(7 of 8 customers found this review helpful)
OK tablet, but read the fine print
Let's start w/ the good.<br /><br />I bought my wife a 1st gen. Kindle Fire last Christmas for $standard price. We have 4 & 6 year old girls, who once they discovered the game & educational apps, have fought over who's turn it is to play w/ Mommy's Kindle Fire ever since. It's also useful for books, videos, music, etc. It's ok at web browsing, but that's because of trying to view a web page w/ a 7 screen...no fault to Kindle...that's what apps are for.<br /><br />Obviously good enough to warrant buying 2 2nd generation Kindle Fires for our girls for this Christmas. Plus, 20% cheaper than gen. 1...wow, right?! Not so fast.<br /><br />This is where the reading of fine print becomes necessary.<br />$starting price (have to look this up per rules)<br />+ $ of 9.4% more if you don't want extra ads popping up on your kids devices.<br />+ another $ of 12.6% if you want to be able to recharge the thing in an AC outlet like the 1st gen. version.<br />You end up paying 22% more than the original advertised price (each). *read the fine print & ask questions*<br /><br />Kindle Fire FreeTime - it does what it says. It puts the device in kid mode where parents can decide what app, book, & video content the kids gets to access...along w/ screen limits, etc. Not bad.<br /><br />Here's where the fine print comes in. The Amazon product description also explains how all Kindle Fires associated w/ an account can access Prime instant videos & the Lending Library. This is true. But it does NOT WORK w/ FreeTime. In order to put content into FreeTime, it (book or movie/video) HAS to be downloaded to the physical Kindle Fire device. Books/movies/videos via Prime are streamed & therefore cannot be used w/ FreeTime. *read the fine print & ask questions*<br /><br />FreeTime Unlimited -- the description on Amazon says, With unlimited access to thousands of hand-picked titles for kids ages 3-8, parents don't have to spend time (and money) guessing what their kids will enjoy, and kids can explore a world of age-appropriate content on their own – no ads, no in-app purchases. I browsed the Kindle FreeTime Unlimited department for books, videos, etc. I noticed that there were prices next to the books.<br /><br />So...I chatted w/ an Amazon Customer Service rep. According to the Amazon description, it makes it sound like you have unlimited access to lots of kid-oriented content...all for the relatively low monthly subscription fee. Not so fast, according to the Customer Service rep. You still have to pay for the books, movies, & other content. By paying the monthly subscription fee, Amazon will automatically populate your kid's FreeTime account w/ the kid-oriented content...but you still have to purchase the content. What!?!?!<br /><br />So, yes...you end up paying Amazon a monthly subscription...so they can market books, videos, & apps for you to buy!! Seriously?!?!?!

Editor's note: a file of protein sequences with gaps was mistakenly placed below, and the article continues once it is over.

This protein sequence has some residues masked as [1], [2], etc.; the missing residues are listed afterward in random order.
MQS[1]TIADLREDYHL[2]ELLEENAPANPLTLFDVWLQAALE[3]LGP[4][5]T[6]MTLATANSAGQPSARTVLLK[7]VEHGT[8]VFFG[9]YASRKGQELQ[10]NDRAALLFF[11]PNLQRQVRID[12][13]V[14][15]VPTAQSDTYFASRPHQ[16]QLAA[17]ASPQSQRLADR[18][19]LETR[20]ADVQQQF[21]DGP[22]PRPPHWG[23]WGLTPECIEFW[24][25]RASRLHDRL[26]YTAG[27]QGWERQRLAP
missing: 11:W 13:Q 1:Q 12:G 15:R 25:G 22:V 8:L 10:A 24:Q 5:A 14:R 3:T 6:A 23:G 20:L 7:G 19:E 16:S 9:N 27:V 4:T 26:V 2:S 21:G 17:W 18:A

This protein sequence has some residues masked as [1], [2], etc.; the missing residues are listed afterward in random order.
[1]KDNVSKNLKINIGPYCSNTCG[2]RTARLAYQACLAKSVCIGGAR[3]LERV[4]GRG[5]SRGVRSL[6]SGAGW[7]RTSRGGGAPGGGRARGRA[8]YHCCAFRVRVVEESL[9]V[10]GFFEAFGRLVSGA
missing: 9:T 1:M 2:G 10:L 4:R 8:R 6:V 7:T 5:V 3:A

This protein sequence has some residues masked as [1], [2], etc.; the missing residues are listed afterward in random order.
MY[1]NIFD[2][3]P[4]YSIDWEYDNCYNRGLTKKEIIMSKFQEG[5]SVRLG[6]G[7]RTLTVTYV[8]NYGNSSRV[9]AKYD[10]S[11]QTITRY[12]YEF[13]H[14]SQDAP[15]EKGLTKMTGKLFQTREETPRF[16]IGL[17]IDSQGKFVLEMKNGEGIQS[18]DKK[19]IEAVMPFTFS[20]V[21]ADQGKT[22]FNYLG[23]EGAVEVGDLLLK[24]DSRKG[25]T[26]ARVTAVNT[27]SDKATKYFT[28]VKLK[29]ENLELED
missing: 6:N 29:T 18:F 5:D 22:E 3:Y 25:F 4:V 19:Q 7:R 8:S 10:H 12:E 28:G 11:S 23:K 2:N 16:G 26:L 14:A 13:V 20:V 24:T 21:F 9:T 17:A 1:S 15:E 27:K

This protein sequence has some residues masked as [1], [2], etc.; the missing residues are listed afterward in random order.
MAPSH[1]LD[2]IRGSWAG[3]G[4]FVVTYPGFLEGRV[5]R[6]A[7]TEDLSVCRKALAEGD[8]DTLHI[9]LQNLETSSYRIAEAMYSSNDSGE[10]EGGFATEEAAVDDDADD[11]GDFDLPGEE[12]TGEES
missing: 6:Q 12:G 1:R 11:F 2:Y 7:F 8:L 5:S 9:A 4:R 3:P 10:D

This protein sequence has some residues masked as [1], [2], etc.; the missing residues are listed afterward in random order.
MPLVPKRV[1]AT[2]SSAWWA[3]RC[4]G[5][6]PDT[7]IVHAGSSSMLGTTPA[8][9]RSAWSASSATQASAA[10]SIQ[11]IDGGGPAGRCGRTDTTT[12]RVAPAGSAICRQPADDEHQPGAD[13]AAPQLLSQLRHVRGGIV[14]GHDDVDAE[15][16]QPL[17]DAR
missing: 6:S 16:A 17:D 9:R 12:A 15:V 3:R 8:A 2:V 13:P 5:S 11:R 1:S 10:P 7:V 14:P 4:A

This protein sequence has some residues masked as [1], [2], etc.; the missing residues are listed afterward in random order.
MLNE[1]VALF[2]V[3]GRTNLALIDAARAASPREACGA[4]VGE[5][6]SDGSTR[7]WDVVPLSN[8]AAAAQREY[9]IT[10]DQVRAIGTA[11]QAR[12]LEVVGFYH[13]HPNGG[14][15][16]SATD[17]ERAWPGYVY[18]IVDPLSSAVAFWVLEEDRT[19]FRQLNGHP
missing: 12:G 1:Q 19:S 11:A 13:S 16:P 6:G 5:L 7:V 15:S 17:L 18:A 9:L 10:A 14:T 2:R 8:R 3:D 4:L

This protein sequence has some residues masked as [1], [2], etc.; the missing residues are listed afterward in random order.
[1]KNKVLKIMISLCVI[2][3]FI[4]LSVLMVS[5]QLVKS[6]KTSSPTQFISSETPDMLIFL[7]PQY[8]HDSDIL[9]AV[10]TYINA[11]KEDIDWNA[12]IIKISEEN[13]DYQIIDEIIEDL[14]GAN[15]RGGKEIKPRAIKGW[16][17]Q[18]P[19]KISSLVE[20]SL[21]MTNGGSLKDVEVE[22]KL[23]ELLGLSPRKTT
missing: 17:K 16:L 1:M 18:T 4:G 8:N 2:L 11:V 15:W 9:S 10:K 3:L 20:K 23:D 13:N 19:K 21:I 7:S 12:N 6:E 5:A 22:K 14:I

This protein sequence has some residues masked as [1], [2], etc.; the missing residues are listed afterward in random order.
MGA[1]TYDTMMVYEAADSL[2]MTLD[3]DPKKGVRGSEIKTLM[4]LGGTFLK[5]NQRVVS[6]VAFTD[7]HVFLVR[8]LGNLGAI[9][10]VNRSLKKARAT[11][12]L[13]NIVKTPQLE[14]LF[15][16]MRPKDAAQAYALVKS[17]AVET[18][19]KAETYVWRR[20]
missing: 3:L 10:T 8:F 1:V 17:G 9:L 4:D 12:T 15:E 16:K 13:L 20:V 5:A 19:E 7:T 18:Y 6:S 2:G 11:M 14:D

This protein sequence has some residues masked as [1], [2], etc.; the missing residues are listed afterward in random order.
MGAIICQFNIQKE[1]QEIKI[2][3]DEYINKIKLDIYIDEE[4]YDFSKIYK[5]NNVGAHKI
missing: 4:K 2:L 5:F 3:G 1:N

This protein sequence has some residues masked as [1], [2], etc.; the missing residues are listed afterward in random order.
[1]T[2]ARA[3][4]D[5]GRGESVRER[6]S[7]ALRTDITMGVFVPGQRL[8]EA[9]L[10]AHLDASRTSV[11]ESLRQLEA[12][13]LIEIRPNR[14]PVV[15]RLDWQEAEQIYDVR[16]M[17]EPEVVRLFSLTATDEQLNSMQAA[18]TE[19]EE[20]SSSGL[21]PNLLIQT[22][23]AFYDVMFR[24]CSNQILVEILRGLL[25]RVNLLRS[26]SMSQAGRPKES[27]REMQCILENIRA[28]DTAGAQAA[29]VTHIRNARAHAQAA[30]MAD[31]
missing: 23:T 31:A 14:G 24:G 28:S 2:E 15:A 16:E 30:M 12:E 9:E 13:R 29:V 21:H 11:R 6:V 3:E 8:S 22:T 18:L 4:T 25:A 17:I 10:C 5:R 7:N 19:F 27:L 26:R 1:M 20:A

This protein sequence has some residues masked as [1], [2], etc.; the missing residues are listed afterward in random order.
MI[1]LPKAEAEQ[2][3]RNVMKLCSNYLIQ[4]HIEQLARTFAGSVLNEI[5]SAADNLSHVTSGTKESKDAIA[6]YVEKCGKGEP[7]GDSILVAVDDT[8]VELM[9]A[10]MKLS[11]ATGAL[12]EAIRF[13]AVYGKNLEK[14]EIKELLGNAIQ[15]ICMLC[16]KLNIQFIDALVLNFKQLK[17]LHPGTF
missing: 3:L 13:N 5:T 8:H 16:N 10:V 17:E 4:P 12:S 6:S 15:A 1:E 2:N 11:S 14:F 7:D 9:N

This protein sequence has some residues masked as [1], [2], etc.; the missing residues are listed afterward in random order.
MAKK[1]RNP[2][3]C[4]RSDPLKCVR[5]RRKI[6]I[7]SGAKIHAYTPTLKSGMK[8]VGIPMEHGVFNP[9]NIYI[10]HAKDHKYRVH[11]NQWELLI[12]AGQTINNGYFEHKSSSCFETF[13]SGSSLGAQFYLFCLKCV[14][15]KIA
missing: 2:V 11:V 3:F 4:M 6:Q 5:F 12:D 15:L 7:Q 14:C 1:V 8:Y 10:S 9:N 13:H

How long have you owned it:
No, I would not recommend this to a friend.